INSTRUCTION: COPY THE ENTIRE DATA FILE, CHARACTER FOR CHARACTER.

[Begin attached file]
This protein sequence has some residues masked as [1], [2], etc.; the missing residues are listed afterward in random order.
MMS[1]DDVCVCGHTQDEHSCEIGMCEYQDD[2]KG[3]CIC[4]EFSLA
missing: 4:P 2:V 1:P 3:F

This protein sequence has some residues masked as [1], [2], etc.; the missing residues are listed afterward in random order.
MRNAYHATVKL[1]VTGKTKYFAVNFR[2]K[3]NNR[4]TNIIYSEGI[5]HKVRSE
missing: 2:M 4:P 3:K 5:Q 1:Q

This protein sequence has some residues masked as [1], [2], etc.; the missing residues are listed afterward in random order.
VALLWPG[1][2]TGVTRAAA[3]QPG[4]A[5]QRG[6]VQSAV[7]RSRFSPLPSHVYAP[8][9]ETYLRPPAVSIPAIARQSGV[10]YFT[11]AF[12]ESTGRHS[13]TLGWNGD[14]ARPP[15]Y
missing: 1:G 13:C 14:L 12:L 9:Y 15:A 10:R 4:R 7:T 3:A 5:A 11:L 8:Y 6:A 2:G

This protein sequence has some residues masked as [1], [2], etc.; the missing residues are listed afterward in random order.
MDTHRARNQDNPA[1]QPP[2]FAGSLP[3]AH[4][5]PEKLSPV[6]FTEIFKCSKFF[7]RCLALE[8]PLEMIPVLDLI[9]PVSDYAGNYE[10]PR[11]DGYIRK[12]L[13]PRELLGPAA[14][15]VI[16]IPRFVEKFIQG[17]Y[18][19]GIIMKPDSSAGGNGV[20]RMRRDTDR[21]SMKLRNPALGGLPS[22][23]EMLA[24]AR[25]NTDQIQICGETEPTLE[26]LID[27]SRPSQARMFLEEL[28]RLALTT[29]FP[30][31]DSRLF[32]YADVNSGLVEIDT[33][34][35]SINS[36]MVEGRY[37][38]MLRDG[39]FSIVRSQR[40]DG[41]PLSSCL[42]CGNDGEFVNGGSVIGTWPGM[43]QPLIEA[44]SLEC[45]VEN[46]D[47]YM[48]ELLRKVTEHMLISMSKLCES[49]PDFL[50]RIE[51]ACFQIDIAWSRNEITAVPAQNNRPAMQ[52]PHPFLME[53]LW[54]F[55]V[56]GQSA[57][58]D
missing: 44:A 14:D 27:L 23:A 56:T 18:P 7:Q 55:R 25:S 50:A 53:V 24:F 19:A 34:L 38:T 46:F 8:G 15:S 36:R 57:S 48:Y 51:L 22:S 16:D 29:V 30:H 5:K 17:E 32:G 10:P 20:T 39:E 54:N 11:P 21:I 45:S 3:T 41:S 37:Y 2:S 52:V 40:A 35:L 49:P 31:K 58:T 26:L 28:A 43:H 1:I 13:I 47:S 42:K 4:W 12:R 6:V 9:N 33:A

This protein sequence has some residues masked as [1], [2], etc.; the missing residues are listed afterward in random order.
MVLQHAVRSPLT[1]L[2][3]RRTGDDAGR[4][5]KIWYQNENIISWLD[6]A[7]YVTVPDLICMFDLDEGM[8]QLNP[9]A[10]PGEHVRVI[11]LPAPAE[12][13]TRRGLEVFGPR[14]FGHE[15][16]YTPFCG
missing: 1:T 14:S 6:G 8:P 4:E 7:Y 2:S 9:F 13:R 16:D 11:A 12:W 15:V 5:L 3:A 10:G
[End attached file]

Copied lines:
This protein sequence has some residues masked as [1], [2], etc.; the missing residues are listed afterward in random order.
MMS[1]DDVCVCGHTQDEHSCEIGMCEYQDD[2]KG[3]CIC[4]EFSLA
missing: 4:P 2:V 1:P 3:F

This protein sequence has some residues masked as [1], [2], etc.; the missing residues are listed afterward in random order.
MRNAYHATVKL[1]VTGKTKYFAVNFR[2]K[3]NNR[4]TNIIYSEGI[5]HKVRSE
missing: 2:M 4:P 3:K 5:Q 1:Q

This protein sequence has some residues masked as [1], [2], etc.; the missing residues are listed afterward in random order.
VALLWPG[1][2]TGVTRAAA[3]QPG[4]A[5]QRG[6]VQSAV[7]RSRFSPLPSHVYAP[8][9]ETYLRPPAVSIPAIARQSGV[10]YFT[11]AF[12]ESTGRHS[13]TLGWNGD[14]ARPP[15]Y
missing: 1:G 13:C 14:L 12:L 9:Y 15:A 10:R 4:R 7:T 3:A 5:A 11:L 8:Y 6:A 2:G

This protein sequence has some residues masked as [1], [2], etc.; the missing residues are listed afterward in random order.
MDTHRARNQDNPA[1]QPP[2]FAGSLP[3]AH[4][5]PEKLSPV[6]FTEIFKCSKFF[7]RCLALE[8]PLEMIPVLDLI[9]PVSDYAGNYE[10]PR[11]DGYIRK[12]L[13]PRELLGPAA[14][15]VI[16]IPRFVEKFIQG[17]Y[18][19]GIIMKPDSSAGGNGV[20]RMRRDTDR[21]SMKLRNPALGGLPS[22][23]EMLA[24]AR[25]NTDQIQICGETEPTLE[26]LID[27]SRPSQARMFLEEL[28]RLALTT[29]FP[30][31]DSRLF[32]YADVNSGLVEIDT[33][34][35]SINS[36]MVEGRY[37][38]MLRDG[39]FSIVRSQR[40]DG[41]PLSSCL[42]CGNDGEFVNGGSVIGTWPGM[43]QPLIEA[44]SLEC[45]VEN[46]D[47]YM[48]ELLRKVTEHMLISMSKLCES[49]PDFL[50]RIE[51]ACFQIDIAWSRNEITAVPAQNNRPAMQ[52]PHPFLME[53]LW[54]F[55]V[56]GQSA[57][58]D
missing: 44:A 14:D 27:L 23:A 56:T 18:P 7:Q 55:R 25:S 50:A 53:V 24:F 19:A 34:L 38:T 46:F 8:G 15:S 36:R 57:S 48:Y 51:L 22:S 16:D 29:V 30:H 5:K 17:E 32:G 10:P 20:T 39:E 54:N 11:P 21:I 45:S 3:T 41:S 37:Y 2:S 52:V 40:A 35:L 49:P 31:K 58:T 26:L 28:A 43:H 1:I 13:I 47:S 42:K 4:W 12:R 6:V 9:N 33:A

This protein sequence has some residues masked as [1], [2], etc.; the missing residues are listed afterward in random order.
MVLQHAVRSPLT[1]L[2][3]RRTGDDAGR[4][5]KIWYQNENIISWLD[6]A[7]YVTVPDLICMFDLDEGM[8]QLNP[9]A[10]PGEHVRVI[11]LPAPAE[12][13]TRRGLEVFGPR[14]FGHE[15][16]YTPFCG
missing: 1:T 14:S 6:G 8:P 4:E 7:Y 2:S 9:F 13:R 16:D 11:A 12:W 15:V 5:L 3:A 10:G